5.10 Abandon All Hope
Abandon All Hope brought the show back to its high point after last week’s dip, The Real Ghostbusters. It marked the last 40 minute adventure for the boys before the show’s hiatus in America. Luckily for us Brits, we don’t need to wait six weeks for the next chapter in the saga. Still, it’s of little value considering we had to wait an extra five months for season 5 to finally roll onto our screens. But it’s all holy water under the bridge now. Let’s move on and stop dwelling on it, okay?
Abandon All Hope heralded the welcome return of the show’s favourite female characters, mother and daughter hunting team Ellen and Jo, this time on a mission to help Sam and Dean. After the revelations of last week, the brothers went in search of the demon Crowley, who has the legendary ‘kill-all’ gun, The Colt. Expecting a fight, they were surprised to find Crowley rather willing for the boys to put an end to Lucifer, with the demon citing that, as the antichrist is still an angel, his return to glory will mean an end to his kind. And he sure as hell doesn’t want that.
Mark Pellegrino also made his welcome return, swapping the sandy beaches of Lost for his turn as the stoic and macabre Lucifer.
The scene on the hill was, in my opinion, genuinely creepy. The producers seem to have rolled out a little more money this time, with the lighting and landscape all adding to the effect. However, it was Pellegrino himself who really sold the elements of tension in the scene and, once again, he demonstrated why he was chosen for the role.
The pinnacle of the scene and the climax to the episode overall was, of course, the moment where the barrel of The Colt was pointed to Lucifer. For one nail-biting moment, every fan in the land thought the boys had finally won. But this is Supernatural we’re discussing here and so, of course, things can only end badly.
As Lucifer’s eyes snapped open again, all hopes were, indeed, abandoned that the Winchesters will ever win the battle against the apocalypse. Everything remains to be seen, but this little moment of crushing realisation helped to make the episode such a good one.
Misha Collins, brilliant as ever, got the chance to play Castiel both comically and straight. His reaction to meeting Lucifer, even in the short scene, showed both an awkward confusion as well as strength to the character. Castiel also wins the ‘comedy highlight of the week’ with the drinking scene with Ellen.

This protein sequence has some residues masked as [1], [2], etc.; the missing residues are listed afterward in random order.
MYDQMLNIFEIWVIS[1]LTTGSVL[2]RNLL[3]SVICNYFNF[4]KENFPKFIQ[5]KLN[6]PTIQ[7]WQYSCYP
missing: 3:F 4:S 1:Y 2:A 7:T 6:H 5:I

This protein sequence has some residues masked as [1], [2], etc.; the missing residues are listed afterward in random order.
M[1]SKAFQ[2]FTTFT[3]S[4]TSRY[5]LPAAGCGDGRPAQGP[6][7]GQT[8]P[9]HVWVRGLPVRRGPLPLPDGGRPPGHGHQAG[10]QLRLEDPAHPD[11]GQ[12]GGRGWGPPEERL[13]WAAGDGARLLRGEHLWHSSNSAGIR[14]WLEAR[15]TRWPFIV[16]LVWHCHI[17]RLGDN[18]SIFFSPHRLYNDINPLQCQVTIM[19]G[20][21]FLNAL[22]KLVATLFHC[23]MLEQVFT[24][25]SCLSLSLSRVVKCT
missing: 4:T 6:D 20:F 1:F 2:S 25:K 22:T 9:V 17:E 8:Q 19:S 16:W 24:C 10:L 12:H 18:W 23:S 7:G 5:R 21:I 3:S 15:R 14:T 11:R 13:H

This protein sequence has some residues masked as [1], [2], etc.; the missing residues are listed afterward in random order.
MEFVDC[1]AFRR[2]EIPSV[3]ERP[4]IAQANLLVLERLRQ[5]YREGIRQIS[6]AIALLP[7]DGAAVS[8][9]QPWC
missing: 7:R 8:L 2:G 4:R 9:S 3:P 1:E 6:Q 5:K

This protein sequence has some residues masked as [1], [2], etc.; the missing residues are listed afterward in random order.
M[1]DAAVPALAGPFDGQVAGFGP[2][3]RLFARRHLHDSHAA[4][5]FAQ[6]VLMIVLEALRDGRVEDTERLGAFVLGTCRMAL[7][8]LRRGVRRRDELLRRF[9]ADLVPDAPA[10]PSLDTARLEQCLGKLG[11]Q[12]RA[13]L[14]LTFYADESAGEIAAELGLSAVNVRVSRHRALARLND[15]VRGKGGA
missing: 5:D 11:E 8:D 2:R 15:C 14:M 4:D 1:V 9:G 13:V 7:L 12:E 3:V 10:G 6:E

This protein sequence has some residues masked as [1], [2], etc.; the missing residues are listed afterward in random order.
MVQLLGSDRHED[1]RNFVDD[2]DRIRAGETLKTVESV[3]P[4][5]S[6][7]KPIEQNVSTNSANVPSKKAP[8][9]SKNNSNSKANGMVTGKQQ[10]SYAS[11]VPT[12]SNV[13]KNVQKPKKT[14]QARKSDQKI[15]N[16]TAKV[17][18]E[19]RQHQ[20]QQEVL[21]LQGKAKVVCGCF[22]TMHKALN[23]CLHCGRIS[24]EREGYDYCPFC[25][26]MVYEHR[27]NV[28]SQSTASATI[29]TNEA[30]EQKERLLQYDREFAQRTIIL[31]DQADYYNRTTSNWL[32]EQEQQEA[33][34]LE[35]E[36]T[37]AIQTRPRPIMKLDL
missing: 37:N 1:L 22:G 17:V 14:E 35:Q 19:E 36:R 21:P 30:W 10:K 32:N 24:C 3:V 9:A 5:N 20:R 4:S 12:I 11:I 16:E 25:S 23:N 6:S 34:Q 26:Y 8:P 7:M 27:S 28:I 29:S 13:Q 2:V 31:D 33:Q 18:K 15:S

The relationship between Dean and Jo has always been an interesting one. Throughout the five seasons, the writers never seemed to sure which direction to take it in, especially considering that Jo is substantially younger than Dean. In season 2, Jo seemed merely to be exhibiting all the classic signs of a schoolgirl crush.
Later, Dean came, saw, but never really conquered, and the characters eventually parted ways. But with Jo back, albeit only before her big death scene, the two hunters seemed closer and more affectionate. There were the elements of brooding tension and lingering eye contact and, of course, that final kiss.
But what arguably made Abandon All Hope one of the best this series was the culling of Ellen and Jo. For two, much loved characters who have managed to remarkably survive the cruel, Kripke- shaped hands of death for five seasons, it was a moment of sadness for all SPN fans. But even if they were sent into that other-worldly light, at least it was in a style befitting two, hardcore demon-fighting warriors. Some people die in their sleep. Jo and Ellen die in a blaze of hell hounds and explosives.
That they had sacrificed themselves for the ultimate good was better still. Besides, what with all these apocalyptic shenanigans, maybe it’s better to bail out now rather than live to see the end of the world?
Read our review of episode 9 here. Catch the show on Living in the UK.